[handwritten] F - Originals 10/8/69
The crisis in race that exists on the college campus is of course only a reflection of a larger, more serious crisis in the country, and indeed throughout the world.
The roots of the crisis are as old as the world itself; they involve the continuing failure of the white minority of peoples of this world to share power and wealth and the non-white majority.
That struggle has been in the streets of every city in this country, both violently and non-violently. It is a part of the struggle that inspired Fidel Castro to overthrow a dictator in Cuba, and it is the same struggle that is inspiring the patriots of Vietnam to continue, successfully, it seems, their twenty-year-old struggle to resist foreign domination of the homeland.
That it should come to the college campus is not at all2 unusual; here, after all, are the people who have been told since the day they graduated from high school that the earth is theirs for the taking, that they are the inheritors of tomorrow. Who is to blame if they believe it? That it is spreading downward into high schools and even elementary schools is not surprising either.
It ought not be surprising that young people who learned how to organize the poor and powerless in the Mississippi Delta would transfer their expertise to the powerless at Berkeley and Cornell.
And it ought not be surprising that race has played a large part in the struggles on the campus today, as race has played a large part in the continuing struggle of man against man.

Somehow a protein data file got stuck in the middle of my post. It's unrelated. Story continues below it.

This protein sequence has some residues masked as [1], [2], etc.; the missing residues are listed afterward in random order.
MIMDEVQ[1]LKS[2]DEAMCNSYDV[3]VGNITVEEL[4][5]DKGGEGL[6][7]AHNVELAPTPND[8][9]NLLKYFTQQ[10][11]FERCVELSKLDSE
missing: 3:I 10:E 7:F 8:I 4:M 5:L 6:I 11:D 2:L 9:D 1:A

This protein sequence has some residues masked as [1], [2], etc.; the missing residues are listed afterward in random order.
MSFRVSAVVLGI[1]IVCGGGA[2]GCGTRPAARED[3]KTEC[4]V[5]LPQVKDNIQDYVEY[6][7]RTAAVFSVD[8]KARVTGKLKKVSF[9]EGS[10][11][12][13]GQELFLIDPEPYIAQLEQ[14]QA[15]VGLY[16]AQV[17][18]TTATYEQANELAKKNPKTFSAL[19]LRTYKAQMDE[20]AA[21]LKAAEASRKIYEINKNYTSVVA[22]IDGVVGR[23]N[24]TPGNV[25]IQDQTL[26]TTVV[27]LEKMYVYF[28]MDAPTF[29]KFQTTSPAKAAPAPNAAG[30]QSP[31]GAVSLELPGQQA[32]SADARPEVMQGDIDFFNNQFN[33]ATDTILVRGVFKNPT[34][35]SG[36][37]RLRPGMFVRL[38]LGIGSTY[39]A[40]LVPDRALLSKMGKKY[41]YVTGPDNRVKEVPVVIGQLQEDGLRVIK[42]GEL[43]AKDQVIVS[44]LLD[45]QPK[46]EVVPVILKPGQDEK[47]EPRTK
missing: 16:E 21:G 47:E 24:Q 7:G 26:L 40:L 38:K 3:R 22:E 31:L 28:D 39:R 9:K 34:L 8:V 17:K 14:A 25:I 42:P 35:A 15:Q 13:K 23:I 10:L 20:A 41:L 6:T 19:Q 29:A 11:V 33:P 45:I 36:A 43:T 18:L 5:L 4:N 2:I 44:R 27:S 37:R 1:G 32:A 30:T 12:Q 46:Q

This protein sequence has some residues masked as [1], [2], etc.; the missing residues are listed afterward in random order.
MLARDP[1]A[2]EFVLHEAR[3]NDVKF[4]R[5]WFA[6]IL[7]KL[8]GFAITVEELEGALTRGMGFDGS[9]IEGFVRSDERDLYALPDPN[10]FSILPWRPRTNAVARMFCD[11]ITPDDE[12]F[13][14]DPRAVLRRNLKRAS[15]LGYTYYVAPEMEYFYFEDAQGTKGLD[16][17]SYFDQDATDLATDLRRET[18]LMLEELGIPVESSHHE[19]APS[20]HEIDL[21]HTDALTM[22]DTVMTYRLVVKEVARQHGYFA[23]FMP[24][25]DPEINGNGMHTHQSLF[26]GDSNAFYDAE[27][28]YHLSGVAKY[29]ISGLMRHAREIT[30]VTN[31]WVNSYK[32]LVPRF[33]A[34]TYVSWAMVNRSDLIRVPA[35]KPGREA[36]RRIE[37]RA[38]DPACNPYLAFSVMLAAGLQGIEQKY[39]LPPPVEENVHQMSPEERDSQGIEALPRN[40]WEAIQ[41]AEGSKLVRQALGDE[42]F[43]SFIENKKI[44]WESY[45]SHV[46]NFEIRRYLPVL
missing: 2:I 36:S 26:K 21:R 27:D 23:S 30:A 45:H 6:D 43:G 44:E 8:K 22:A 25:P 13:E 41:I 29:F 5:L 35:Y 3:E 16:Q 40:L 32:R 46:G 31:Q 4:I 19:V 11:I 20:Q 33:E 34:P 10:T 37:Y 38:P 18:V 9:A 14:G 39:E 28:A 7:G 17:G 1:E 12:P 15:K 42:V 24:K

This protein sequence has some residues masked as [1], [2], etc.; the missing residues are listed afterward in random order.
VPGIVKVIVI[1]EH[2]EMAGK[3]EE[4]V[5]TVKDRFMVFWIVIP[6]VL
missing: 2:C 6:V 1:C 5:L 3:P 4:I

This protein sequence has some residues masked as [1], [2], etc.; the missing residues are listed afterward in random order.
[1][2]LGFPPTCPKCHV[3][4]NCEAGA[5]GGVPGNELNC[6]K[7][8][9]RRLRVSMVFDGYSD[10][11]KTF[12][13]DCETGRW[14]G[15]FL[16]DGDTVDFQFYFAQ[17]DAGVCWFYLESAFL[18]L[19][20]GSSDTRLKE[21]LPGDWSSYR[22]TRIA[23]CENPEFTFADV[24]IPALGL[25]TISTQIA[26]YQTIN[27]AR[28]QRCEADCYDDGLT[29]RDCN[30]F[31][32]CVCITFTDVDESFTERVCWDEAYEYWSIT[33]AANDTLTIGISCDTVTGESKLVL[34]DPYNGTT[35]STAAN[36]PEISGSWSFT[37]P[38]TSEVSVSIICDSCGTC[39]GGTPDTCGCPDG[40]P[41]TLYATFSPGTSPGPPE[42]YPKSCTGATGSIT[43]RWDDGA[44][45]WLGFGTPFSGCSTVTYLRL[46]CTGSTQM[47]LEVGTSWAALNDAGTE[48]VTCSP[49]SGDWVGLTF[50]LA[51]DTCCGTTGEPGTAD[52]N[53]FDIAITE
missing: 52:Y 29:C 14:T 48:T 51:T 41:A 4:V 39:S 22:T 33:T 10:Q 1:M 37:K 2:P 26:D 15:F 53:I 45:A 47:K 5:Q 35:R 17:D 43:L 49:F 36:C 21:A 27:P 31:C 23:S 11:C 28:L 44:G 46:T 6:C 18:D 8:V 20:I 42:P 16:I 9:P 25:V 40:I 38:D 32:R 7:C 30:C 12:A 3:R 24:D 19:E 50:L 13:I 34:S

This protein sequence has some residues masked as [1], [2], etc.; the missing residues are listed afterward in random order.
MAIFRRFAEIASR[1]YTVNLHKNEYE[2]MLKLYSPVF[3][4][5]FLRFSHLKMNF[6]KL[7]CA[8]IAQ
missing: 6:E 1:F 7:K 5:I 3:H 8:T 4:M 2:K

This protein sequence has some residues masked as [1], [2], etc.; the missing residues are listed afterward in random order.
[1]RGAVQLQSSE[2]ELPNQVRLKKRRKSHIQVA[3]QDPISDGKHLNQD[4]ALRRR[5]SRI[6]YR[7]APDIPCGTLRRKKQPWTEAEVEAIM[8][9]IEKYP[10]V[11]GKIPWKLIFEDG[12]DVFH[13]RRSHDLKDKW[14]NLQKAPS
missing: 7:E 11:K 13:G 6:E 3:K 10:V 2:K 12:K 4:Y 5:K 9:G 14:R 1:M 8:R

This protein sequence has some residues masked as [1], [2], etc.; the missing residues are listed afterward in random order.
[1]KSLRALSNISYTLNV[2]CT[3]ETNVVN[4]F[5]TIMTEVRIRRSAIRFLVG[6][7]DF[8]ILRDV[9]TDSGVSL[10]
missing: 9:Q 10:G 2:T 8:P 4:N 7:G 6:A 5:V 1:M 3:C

To tie today's on-campus unrest only to yesterday's off-campus protests is unreal, however. Ther is a great deal more at stake than that.
A great deal has been made by some scholars and pollsters 3 of the difference in the demands of black and white students activists. The whites want revolution, the experts say, while all the blacks want, despite their revolutionary rhetoric, is reform, a chance to bend the established system to their own ends, which are as safe and as ordinary as those shared by the rest of middle-class America.
Therein lies, I think, the conflict present in the black mind on the American campus. The black student is torn between the need for a regular, formal eductaion, part of the socialization process that we are told everyone needs in order to seek an acceptable role in society, and his need to carve out a new education experience, one that is meaningful to him as a black person.
A young girl, a student at Tougaloo College in Mississippi, summed up this feeling when she wrote of her reaction to learning that Tougaloo and Brown University had entered into a educational 4 compact, with Brown acting as Big Brother.
"We argued," she wrote, "that Tougaloo could do better, that we did not have to pattern ourselves after Brown or any of the Ivy League schools, that we had a unique opportunity to make Tougaloo a revolutionary institute of learning. We questioned the notion that places like Brown offered a superior education; we felt in fact that they dealt in mid-education. We felt that if schools like Brown had been truly educating their students then the state of the country and the world would be a lot different."
The dillema of whether to change the Tougaloos of the world or to get what can be gotten from the Browns is the continung one among young blacks.